The people of the colonies are descendants of Englishmen. They are therefore not only devoted to liberty, but to liberty according to English ideas and on English principles. The people are Protestants, a persuasion not only favourable to liberty, but built upon it. My hold of the colonies is in the close affection which grows from common names, from kindred blood, from similar privileges, and equal protection. These are ties which, though light as air, are as strong as links of iron. Let the colonies always keep the idea of their civil rights associated with your government; they will cling and grapple to you, and no force under heaven will be of power to tear them from their allegiance. But let it be once understood that your government may be one thing and their privileges another, that these two things may exist without any mutual relation; the cement is gone, the cohesion is loosened, and everything hastens to decay and dissolution. As long as you have the wisdom to keep the sovereign authority of this country as the sanctuary of liberty, the sacred temple consecrated to our common faith, wherever the chosen race and sons of England worship freedom, they will turn their faces towards you. The more they multiply, the more friends you will have; the more ardently they love liberty, the more perfect will be their obedience. Slavery they can have anywhere. It is a weed that grows in every soil. They may have it from Spain, they may have it from Prussia. But, until you become lost to all feeling of your true interest and your natural dignity, freedom they can have from none but you”.

Burke prized peace with America above all else, “The proposition is peace. Not peace through the medium of war, not peace to be hunted through the labyrinth of intricate and endless negotiations, not peace to arise out of universal discord. It is simple peace, sought in its natural course and in its ordinary haunts. It is peace sought in the spirit of peace, and laid in principles purely pacific”.

Burke proposed six resolutions to settle the conflict (delivered a month before the confrontations at Concord and Lexington which gave the struggle its irrevocable separatist momentum):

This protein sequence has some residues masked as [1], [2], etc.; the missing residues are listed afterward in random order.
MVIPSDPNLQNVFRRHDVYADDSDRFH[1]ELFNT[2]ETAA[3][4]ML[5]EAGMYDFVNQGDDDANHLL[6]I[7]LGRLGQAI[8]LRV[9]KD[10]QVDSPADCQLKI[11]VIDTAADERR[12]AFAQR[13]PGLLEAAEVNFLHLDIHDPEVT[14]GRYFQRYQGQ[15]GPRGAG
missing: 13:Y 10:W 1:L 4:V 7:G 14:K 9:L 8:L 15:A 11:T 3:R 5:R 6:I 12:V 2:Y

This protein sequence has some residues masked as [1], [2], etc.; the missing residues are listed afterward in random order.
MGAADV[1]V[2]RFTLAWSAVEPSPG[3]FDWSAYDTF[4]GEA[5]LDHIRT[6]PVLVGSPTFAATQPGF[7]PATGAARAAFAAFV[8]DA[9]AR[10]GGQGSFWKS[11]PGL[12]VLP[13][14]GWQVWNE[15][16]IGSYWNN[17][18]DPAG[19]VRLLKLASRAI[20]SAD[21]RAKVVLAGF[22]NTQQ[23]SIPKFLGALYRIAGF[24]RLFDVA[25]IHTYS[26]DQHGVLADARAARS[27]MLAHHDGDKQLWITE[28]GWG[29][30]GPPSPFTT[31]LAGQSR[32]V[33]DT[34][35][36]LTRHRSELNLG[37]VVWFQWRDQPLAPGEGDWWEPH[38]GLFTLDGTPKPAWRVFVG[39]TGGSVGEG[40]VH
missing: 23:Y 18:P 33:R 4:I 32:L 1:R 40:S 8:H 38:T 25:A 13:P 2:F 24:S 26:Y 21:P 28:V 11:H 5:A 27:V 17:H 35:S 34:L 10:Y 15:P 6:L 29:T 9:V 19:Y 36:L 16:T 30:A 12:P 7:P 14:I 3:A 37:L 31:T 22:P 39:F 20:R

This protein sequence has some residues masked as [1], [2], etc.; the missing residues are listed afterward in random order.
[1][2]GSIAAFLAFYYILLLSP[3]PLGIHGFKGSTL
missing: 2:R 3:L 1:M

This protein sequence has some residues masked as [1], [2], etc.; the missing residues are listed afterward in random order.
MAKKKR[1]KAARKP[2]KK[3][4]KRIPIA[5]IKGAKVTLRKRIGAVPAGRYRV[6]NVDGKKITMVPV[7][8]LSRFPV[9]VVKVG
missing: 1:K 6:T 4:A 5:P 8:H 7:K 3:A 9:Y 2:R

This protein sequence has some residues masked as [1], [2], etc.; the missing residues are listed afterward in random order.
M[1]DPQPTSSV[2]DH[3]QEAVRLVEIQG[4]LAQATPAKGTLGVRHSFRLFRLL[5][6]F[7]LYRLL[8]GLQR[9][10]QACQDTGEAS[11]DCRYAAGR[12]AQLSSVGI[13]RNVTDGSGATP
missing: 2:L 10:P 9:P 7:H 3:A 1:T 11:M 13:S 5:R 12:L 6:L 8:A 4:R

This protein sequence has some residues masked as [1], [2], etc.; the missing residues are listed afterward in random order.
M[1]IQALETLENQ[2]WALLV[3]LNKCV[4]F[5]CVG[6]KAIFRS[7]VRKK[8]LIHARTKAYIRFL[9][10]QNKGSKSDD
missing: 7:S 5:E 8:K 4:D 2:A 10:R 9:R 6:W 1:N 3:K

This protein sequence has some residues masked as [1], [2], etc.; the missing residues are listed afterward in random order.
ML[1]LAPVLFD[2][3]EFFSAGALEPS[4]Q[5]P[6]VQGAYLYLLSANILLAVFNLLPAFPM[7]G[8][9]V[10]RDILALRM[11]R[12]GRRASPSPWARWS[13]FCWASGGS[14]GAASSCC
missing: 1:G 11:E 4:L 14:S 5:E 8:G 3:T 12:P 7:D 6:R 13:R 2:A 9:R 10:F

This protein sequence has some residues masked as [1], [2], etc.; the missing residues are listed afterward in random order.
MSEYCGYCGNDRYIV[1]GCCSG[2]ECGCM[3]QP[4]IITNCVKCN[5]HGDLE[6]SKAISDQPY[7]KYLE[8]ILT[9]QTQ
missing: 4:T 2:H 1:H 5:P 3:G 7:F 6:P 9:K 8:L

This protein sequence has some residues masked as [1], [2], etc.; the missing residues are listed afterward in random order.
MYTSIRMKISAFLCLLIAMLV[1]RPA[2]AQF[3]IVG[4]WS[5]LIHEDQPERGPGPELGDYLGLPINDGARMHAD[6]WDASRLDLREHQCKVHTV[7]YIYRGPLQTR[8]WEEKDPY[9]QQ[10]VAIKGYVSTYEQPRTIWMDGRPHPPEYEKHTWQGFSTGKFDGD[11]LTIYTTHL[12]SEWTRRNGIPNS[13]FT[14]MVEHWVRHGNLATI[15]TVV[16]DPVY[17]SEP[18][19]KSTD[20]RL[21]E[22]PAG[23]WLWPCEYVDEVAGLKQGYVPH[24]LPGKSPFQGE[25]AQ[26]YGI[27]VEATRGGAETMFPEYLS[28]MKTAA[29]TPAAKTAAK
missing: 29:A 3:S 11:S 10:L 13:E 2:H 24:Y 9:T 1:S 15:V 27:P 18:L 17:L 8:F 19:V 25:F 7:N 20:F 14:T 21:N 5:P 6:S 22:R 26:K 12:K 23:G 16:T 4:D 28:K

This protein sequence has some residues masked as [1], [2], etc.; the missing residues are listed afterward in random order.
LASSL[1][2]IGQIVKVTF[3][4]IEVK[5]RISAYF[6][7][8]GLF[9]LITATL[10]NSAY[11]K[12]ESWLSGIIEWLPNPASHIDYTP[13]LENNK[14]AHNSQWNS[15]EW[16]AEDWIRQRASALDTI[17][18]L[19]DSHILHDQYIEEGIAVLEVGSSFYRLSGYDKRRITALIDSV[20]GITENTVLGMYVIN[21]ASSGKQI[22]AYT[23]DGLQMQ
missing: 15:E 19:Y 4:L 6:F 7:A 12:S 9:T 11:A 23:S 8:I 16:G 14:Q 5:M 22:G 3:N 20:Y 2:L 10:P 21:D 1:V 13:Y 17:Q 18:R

1   American colonists elect their own representatives, thereby settling the issue of taxation without representation;
2   Acknowledge mistakes made by the London government and apologise for grievances caused;
3   Establish an effective process for choosing delegates to represent colonist interests;
4   Set up a General Assembly in America itself, with powers to regulate taxes
5   Stop gathering taxes by legal imposition, and only as and when needed (eg time of war or crisis)
6   Grant needed aid to the colonies.

2) Bourbon France
The political situation of France also caused Burke to publish in 1769 his “Observations on a Late State of the Nation” where he made a prophetic prediction of “some extraordinary convulsion in that whole system”. Within two decades of this publication, the seismic history changing events of the French Revolution broke on an unsuspecting Europe.  

3) Catholic Emancipation and Irish Trade
He advocated Catholic Emancipation which had greatest implications for his native Ireland where the vast majority of the population were effectively debarred from participation in the political system as well as a range of professions. This of course drew the accusation from his political enemies of being a closet Catholic, thereby unfit to take his place in the House of Commons.

4) Irish trade with the Empire
Burke consistently urged the lifting of trading restrictions between Ireland and the Empire. Just as in North America, Irish trade was subjected to a series of tariffs and restrictions which prevented the country achieving full benefit of its association with the growing British empire. At the time he represented the city of Bristol, then the second city of England which benefitted greatly from the operation of restrictions on Irish trade. His stand on this and other contentious issues resulted in the loss of his Parliamentary seat in 1780. He was invited to take the Rockingham seat at Malton, a seat he held for the remainder of his life. This, along with his open support for Catholic Emancipation is indication that Burke was always quite prepared to support worthy causes, even when they had potential to hurt him politically.

5) Other issues
Among issues he spoke of, he was against capital punishment which he described as “the butchery we call Justice”. He articulated extreme uneasiness about the way the East India Company was growing its commitment and reach in that sub-continent with profit and exploitation as its principal driving force instead of human development of the local population and country. India was soon to become an important part of the British Empire where colonial practice had its good and bad features (as happened in North America)

In relation to his advocacy of unpopular causes, he wrote "If, from this conduct, I shall forfeit their (the electorate’s) suffrages at an ensuing election, it will stand on record an example to future representatives of the Commons of England, that one man at least had dared to resist the desires of his constituents when his judgment assured him they were wrong".